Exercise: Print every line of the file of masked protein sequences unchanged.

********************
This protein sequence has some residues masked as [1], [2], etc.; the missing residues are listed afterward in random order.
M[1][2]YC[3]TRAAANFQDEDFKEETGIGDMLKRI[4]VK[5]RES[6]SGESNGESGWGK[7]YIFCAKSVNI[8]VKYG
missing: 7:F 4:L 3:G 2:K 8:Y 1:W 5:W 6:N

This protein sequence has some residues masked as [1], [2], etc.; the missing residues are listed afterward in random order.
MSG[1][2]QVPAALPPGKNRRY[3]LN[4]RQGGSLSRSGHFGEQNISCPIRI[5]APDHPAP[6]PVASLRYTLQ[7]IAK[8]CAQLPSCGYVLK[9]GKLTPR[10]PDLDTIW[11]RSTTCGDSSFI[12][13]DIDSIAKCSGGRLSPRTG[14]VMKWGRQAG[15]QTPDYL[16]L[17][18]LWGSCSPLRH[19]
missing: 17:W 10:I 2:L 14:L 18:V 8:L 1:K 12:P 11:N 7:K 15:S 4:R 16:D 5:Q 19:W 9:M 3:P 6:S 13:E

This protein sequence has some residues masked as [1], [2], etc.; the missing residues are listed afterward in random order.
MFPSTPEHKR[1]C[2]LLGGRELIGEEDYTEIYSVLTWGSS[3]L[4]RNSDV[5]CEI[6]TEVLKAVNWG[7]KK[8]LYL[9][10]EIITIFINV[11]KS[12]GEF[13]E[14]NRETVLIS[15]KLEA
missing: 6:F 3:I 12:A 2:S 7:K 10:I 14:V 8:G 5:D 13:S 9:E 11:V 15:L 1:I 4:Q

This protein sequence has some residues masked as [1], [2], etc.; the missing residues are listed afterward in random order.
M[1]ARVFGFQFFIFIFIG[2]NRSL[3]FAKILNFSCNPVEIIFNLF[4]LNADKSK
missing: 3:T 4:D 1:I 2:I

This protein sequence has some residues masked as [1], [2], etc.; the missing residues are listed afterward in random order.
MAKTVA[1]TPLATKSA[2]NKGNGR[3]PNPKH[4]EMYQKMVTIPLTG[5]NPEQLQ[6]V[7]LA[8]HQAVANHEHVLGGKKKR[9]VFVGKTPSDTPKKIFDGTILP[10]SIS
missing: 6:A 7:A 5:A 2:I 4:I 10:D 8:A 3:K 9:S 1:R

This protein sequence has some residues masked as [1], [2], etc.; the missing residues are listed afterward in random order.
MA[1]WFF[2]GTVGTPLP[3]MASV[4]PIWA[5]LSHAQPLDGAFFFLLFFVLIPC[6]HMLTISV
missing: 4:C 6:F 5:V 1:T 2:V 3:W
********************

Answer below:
This protein sequence has some residues masked as [1], [2], etc.; the missing residues are listed afterward in random order.
M[1][2]YC[3]TRAAANFQDEDFKEETGIGDMLKRI[4]VK[5]RES[6]SGESNGESGWGK[7]YIFCAKSVNI[8]VKYG
missing: 7:F 4:L 3:G 2:K 8:Y 1:W 5:W 6:N

This protein sequence has some residues masked as [1], [2], etc.; the missing residues are listed afterward in random order.
MSG[1][2]QVPAALPPGKNRRY[3]LN[4]RQGGSLSRSGHFGEQNISCPIRI[5]APDHPAP[6]PVASLRYTLQ[7]IAK[8]CAQLPSCGYVLK[9]GKLTPR[10]PDLDTIW[11]RSTTCGDSSFI[12][13]DIDSIAKCSGGRLSPRTG[14]VMKWGRQAG[15]QTPDYL[16]L[17][18]LWGSCSPLRH[19]
missing: 17:W 10:I 2:L 14:L 18:V 8:L 1:K 12:P 11:N 7:K 15:S 4:R 16:D 5:Q 19:W 9:M 3:P 6:S 13:E

This protein sequence has some residues masked as [1], [2], etc.; the missing residues are listed afterward in random order.
MFPSTPEHKR[1]C[2]LLGGRELIGEEDYTEIYSVLTWGSS[3]L[4]RNSDV[5]CEI[6]TEVLKAVNWG[7]KK[8]LYL[9][10]EIITIFINV[11]KS[12]GEF[13]E[14]NRETVLIS[15]KLEA
missing: 6:F 3:I 12:A 2:S 7:K 10:I 14:V 8:G 5:D 13:S 9:E 11:V 15:L 1:I 4:Q

This protein sequence has some residues masked as [1], [2], etc.; the missing residues are listed afterward in random order.
M[1]ARVFGFQFFIFIFIG[2]NRSL[3]FAKILNFSCNPVEIIFNLF[4]LNADKSK
missing: 3:T 4:D 1:I 2:I

This protein sequence has some residues masked as [1], [2], etc.; the missing residues are listed afterward in random order.
MAKTVA[1]TPLATKSA[2]NKGNGR[3]PNPKH[4]EMYQKMVTIPLTG[5]NPEQLQ[6]V[7]LA[8]HQAVANHEHVLGGKKKR[9]VFVGKTPSDTPKKIFDGTILP[10]SIS
missing: 6:A 7:A 5:A 2:I 4:I 10:D 8:A 3:K 9:S 1:R

This protein sequence has some residues masked as [1], [2], etc.; the missing residues are listed afterward in random order.
MA[1]WFF[2]GTVGTPLP[3]MASV[4]PIWA[5]LSHAQPLDGAFFFLLFFVLIPC[6]HMLTISV
missing: 4:C 6:F 5:V 1:T 2:V 3:W